Helen was a wonderful mother. (Telling).
Helen was always at the bus stop to greet her children. “Hi, Tony, hi, Samantha,” she’d say, her smile wide as she hugged them close. (Showing an example of her mothering.)
In 1923, Sidney walked home from school in the bitter cold. He was run down by a trolley. (Telling a story.)
Rain seeped down Sidney’s collar as he hurried along the cobblestone streets. What did Papa want? He wondered. Why does he want me to come by the store?
He stepped off the curb still lost in thought. The clang of the trolley made him look up, but it was too late. All he could do was hurl himself to the side. He felt a crushing pain. Then he lost consciousness. (Developing the story through showing and the five senses.)
DO show what a character is feeling and doing.
DON’T show if it is cumbersome. Then the reader will notice. Also, sometimes just telling does keep the story moving.
Writing Aerobic: Pumpkin pie …
Just as in a game, it helps to know the basic rules, the basic skills, and the basic strategies in the craft of writing. Here they are:
- Plot and Story: What happens and how it unfolds. What is the CONFLICT?
- Characters: Who is involved? (Basic conflict formula: Human against Human, Human against Nature, Human against Him or Herself.)
- Dialogue: What characters say that tells you about them, gives information about the story and moves it along.
- Description, Narrative: Setting—Where and When the story takes place.
- Theme: Why, Motivation.
DO make sure your story, fiction or non-fiction, includes the 5 items delineated above. Remember that every story has a beginning, middle and an end!
DON’T get too cute. You have to be really good to pull off a story where an animal is the main character. “The Art of Racing in the Rain” is a great example of it being done well.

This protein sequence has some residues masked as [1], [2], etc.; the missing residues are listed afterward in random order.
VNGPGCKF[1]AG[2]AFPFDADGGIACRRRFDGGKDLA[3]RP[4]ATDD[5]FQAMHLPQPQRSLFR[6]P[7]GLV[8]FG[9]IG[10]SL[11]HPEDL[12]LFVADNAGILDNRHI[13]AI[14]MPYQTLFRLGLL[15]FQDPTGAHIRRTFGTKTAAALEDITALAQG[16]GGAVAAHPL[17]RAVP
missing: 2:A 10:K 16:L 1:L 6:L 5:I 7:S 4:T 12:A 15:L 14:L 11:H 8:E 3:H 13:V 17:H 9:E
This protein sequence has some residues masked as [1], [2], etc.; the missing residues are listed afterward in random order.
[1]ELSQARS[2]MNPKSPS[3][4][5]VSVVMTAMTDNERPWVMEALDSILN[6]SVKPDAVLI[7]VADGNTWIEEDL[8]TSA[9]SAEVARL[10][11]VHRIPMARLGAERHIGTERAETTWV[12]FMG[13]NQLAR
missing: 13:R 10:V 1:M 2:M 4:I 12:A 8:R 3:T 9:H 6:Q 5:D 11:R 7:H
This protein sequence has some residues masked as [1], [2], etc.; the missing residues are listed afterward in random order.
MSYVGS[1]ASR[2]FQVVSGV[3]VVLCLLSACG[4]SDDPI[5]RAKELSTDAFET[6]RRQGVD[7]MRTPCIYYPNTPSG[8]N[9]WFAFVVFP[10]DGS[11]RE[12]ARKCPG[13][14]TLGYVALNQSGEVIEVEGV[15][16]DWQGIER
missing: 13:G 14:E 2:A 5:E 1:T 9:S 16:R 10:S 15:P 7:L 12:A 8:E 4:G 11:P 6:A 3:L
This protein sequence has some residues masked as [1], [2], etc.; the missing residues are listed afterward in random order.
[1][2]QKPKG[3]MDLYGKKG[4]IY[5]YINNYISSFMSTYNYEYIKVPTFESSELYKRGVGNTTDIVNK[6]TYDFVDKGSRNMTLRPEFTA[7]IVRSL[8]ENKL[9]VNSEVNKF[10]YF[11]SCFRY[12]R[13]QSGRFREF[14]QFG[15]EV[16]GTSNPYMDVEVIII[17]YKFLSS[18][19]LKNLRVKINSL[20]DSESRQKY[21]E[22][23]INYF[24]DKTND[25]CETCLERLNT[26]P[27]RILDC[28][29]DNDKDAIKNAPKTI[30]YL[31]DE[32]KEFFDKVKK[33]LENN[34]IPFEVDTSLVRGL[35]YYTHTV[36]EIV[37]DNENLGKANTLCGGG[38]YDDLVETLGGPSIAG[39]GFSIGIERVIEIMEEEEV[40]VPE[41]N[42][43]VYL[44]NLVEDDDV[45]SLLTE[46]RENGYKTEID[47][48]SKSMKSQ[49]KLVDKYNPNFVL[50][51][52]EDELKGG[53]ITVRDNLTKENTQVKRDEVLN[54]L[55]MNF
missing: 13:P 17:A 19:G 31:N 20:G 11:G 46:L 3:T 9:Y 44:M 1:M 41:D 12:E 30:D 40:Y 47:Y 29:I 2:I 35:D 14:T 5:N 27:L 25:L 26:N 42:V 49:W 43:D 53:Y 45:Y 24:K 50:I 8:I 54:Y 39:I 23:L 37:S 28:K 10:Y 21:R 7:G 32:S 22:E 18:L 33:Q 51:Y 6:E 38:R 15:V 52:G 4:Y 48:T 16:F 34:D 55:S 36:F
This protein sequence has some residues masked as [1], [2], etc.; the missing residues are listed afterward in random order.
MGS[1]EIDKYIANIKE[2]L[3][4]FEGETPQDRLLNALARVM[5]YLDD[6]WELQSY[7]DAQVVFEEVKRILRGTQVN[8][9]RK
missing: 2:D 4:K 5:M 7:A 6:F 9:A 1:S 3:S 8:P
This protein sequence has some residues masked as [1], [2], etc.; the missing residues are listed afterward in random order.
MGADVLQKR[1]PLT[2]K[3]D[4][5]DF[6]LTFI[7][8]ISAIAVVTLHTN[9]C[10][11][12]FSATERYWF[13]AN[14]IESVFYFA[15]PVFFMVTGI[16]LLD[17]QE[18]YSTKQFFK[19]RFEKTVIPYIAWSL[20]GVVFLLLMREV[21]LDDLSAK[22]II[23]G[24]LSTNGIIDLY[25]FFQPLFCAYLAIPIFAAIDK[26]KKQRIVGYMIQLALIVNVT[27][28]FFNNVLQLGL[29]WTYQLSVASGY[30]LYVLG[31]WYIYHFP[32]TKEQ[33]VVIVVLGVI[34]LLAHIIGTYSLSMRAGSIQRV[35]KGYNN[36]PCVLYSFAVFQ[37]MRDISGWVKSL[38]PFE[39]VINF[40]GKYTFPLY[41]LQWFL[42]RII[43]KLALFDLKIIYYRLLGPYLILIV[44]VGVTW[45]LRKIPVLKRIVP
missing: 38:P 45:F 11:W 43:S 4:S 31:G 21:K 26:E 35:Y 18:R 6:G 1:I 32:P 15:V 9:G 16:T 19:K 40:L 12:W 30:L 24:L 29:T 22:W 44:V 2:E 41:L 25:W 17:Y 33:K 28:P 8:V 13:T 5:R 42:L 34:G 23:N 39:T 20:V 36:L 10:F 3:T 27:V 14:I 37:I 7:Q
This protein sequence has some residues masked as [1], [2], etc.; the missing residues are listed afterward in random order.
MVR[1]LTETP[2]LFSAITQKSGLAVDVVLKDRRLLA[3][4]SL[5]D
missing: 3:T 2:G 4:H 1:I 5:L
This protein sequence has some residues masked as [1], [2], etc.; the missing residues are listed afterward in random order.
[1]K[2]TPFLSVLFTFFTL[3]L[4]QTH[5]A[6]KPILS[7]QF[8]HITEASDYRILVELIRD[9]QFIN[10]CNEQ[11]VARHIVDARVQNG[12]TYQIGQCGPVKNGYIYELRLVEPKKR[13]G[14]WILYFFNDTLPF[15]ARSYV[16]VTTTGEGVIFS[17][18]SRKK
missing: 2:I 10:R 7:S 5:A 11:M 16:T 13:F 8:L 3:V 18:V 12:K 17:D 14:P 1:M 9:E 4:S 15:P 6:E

Assignment: Write a short story, which incorporates the elements above, that tells about a pivotal point in your life. Make your story about 3 pages.
Writing Aerobic: Until the bell…
In today’s world, a story starts off fast—within the first few sentences, within the first paragraph. You need to grab your reader immediately. Think of a James Bond movie. It always starts off with some incredible crisis and stunts. Action is the beginning, then we move into story development. This may be an extreme example, but readers today are not going to sit still for a slow warm up to a story.
Writer’s Relief, an author’s submission service, advises: “For the short story writer, it all comes down to the first sentences. Because, quite literally, those first sentences are often all that you will be judged on. Our advice? Hit the ground running. Start with some sort of conflict or threat. Grab the reader’s attention with the unusual or the unexpected. Create tension, and make the reader anxious to read more, to learn what happens to this character and how this character will deal with the threat or the change.”